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expert reaction to EMA adding Guillain-Barré syndrome as a very rare side-effect of the Oxford-AstraZeneca COVID-19 vaccine (Vaxzevria) in the product information

The European Medicines Agency (EMA) has updated the product information of the Oxford-AstraZeneca COVID-19 vaccine (Vaxzevria) to include Guillain-Barré syndrome (GBS) as a side effect.


Prof Ian Douglas, Professor of Pharmacoepidemiology, London School of Hygiene & Tropical Medicine, said:

“Earlier this year, cases of Guillain Barre syndrome emerged in conjunction with the AZ vaccine, along with other COVID vaccines, notably the Janssen vaccine which uses a similar adenovirus platform.  Since then, this possible side effect has been under close scrutiny by medicines regulators.

“Today’s announcement by the EMA suggests a causal association is reasonably likely for the AZ vaccine, though still not certain, as it is based on spontaneous case reports rather than formal studies.

“Two things I would highlight about this: 1) If causal, this side effect appears to be very rare.  2) Infection with SARS-CoV-2 is itself a known trigger for Guillain Barre syndrome.

“Taken together, I don’t believe this news alters the risk benefit profile of the vaccine.  But it does serve as a helpful prompt for anyone who experiences early signs of Guillain Barre syndrome shortly after receiving a COVID-19 vaccine to seek medical help.  These include numbness, weakness and pins and needles in hands and feet, often becoming worse over a few days.”


Prof Penny Ward, Independent Pharmaceutical Physician, Visiting Professor in Pharmaceutical Medicine at King’s College London, said:

“Guillain Barré Syndrome (GBS) is a rare neurological condition which, if unrecognised, can lead to paralysis of the chest muscles, respiratory failure and death.  Cases of this condition have most commonly been reported to follow infection with a range of common pathogens including GI infections, glandular fever and respiratory viral infections, including influenza.  It has also been reported following COVID.  In these conditions the incidence figure is around 1/100,000 affected patients.

“Much more rarely, the same disorder has been reported in people following vaccination.  Incidence of GBS after influenza vaccination varies from year to year but is commonly thought to occur in ~1-2/1,000,000 vaccine recipients.  GBS has been reported in association with the Janssen vaccine and PRAC updated the prescribing information for that vaccine to include this condition in July.  MHRA have added GBS to the UK prescribing information as disclosed in this week’s vaccine safety update:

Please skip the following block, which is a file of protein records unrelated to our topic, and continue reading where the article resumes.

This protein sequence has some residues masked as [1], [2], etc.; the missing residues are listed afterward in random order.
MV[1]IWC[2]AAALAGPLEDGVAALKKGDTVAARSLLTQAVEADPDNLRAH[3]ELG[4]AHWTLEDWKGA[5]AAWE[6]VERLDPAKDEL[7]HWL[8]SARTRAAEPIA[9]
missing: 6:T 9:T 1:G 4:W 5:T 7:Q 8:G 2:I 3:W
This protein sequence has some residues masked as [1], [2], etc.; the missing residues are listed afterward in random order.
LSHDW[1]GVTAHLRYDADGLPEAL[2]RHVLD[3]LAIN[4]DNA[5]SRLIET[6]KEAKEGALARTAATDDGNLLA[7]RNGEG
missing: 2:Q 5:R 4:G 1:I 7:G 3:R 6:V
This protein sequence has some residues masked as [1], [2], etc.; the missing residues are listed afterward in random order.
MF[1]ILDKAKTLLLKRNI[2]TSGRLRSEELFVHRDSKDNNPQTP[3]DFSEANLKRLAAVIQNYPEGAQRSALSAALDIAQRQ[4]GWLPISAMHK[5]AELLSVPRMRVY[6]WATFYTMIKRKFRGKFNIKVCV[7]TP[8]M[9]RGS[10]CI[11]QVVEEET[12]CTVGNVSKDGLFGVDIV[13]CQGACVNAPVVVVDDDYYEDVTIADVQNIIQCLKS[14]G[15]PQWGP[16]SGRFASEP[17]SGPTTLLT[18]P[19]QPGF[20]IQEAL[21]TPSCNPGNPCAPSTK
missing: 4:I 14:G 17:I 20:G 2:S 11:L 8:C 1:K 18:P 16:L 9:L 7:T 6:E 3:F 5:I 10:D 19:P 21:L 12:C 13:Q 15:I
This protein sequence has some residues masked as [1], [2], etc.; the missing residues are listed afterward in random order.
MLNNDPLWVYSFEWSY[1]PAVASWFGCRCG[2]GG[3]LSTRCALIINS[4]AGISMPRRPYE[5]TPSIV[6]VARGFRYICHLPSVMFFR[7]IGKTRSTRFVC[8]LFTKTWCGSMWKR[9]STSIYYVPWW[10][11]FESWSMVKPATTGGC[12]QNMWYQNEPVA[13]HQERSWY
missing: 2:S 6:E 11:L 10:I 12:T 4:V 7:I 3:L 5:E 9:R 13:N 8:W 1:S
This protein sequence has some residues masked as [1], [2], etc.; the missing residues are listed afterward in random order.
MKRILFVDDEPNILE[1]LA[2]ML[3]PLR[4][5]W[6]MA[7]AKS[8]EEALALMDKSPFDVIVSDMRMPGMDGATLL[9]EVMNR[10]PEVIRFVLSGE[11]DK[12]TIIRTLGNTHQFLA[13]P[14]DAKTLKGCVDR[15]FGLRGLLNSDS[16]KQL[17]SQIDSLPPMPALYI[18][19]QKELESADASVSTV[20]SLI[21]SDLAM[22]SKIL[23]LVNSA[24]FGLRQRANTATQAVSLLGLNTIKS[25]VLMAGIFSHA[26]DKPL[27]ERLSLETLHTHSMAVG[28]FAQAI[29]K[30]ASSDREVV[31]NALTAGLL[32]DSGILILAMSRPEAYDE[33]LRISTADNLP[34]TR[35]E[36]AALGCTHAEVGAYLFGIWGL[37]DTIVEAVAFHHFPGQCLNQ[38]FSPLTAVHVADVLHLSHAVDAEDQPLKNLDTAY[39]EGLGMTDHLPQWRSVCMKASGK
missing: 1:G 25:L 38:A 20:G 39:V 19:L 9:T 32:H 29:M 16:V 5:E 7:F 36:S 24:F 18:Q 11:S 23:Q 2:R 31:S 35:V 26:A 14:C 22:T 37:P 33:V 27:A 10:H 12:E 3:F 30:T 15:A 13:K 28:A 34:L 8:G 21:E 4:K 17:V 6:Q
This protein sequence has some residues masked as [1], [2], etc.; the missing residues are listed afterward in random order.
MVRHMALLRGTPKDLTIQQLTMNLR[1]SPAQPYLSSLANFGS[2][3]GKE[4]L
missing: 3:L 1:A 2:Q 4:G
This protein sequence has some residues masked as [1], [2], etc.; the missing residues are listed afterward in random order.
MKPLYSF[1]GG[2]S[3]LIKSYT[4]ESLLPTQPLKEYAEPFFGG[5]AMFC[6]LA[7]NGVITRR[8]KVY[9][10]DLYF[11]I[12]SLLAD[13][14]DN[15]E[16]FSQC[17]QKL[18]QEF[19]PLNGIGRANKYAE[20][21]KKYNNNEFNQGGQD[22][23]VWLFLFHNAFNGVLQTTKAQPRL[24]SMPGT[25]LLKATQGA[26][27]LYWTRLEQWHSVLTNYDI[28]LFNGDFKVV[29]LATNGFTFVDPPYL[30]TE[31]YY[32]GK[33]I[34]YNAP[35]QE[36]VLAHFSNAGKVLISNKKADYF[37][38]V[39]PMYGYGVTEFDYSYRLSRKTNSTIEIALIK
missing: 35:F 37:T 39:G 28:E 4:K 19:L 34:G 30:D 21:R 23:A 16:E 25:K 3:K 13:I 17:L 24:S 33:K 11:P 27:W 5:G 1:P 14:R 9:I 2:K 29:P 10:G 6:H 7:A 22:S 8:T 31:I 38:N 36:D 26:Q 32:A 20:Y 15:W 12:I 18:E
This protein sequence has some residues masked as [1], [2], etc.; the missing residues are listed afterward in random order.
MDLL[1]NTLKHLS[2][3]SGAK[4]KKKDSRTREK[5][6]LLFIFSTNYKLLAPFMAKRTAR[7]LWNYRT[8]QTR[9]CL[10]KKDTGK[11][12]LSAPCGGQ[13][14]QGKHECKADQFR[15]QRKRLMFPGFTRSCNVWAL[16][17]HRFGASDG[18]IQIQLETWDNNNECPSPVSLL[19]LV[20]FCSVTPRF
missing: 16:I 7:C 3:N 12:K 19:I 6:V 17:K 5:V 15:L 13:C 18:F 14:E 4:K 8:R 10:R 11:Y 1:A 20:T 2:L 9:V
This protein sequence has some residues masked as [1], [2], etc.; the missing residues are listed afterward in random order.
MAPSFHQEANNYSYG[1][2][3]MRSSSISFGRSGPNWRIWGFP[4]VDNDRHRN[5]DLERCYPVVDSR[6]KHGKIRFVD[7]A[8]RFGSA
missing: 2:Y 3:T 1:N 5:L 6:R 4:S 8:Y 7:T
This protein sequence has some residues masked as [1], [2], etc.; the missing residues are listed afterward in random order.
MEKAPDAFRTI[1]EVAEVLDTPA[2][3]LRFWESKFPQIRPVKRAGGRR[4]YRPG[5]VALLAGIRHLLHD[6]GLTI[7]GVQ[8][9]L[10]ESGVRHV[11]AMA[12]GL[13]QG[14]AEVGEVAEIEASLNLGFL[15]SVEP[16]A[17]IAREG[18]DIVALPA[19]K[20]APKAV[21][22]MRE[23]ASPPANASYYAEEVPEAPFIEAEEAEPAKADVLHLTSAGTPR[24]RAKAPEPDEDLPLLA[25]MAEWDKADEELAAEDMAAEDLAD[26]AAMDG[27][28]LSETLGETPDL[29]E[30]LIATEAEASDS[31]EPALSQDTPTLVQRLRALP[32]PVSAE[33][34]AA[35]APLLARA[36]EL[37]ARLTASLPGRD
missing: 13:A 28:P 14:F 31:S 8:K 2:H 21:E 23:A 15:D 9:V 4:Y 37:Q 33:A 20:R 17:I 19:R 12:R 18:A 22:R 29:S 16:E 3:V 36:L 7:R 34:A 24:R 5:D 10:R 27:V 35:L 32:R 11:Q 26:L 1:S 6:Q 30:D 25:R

“Data shared today by PRAC include the number of GBS cases reported following receipt of Vaxzevria worldwide, suggesting an incidence of ~1-2 per million doses administered.  This incidence figure is much lower than the incidence of GBS reported historically in people with flu.

“Adding the information to the product information is important as it helps prescribers to be aware of this possibility and reminds them to monitor patients reporting symptoms of weakness in their legs/arms and to take appropriate action to prevent disease progression where GBS is suspected.  Similarly providing information for people receiving the vaccine encourages them to report early signs of this disorder to their doctor, so they can be promptly investigated and treated.  Treatment of early stage GBS can prevent respiratory failure and lead to recovery in most cases.

“This is another example of appropriate action following ongoing safety surveillance.  Rare serious side effects are unlikely to be observed in clinical trials and for this reason ongoing surveillance of safety is important when new medicines go into widescale clinical use.

“The addition of this very rare potential effect to the product information does not reduce the benefit:risk balance of Vaxzevria vaccination, the benefits of which in preventing severe COVID and its resulting complications, including death, far outweigh the incidence of the very rare possible side effects already reported.”



All our previous output on this subject can be seen at this weblink:



Declared interests

Prof Ian Douglas: “I’ve got grants from and shares in GSK, and I sit on the MHRA’s Pharmacovigilance Expert Advisory Group.”

Dr Penny Ward: “No COIs. I am semi-retired, but I am owner/Director of PWG Consulting (Biopharma) Ltd a consulting firm advising companies on drug and device development. Between December 2016 and July 2019 I served as Chief Medical Officer of Virion Biotherapeutics Ltd, a company developing antiviral treatments for respiratory viral diseases. Previous employee of Roche, makers of tocilizumab (anti IL6 antibody) and CMO of Novimmune, makers of empalumab (anti IFN gamma antibody).”



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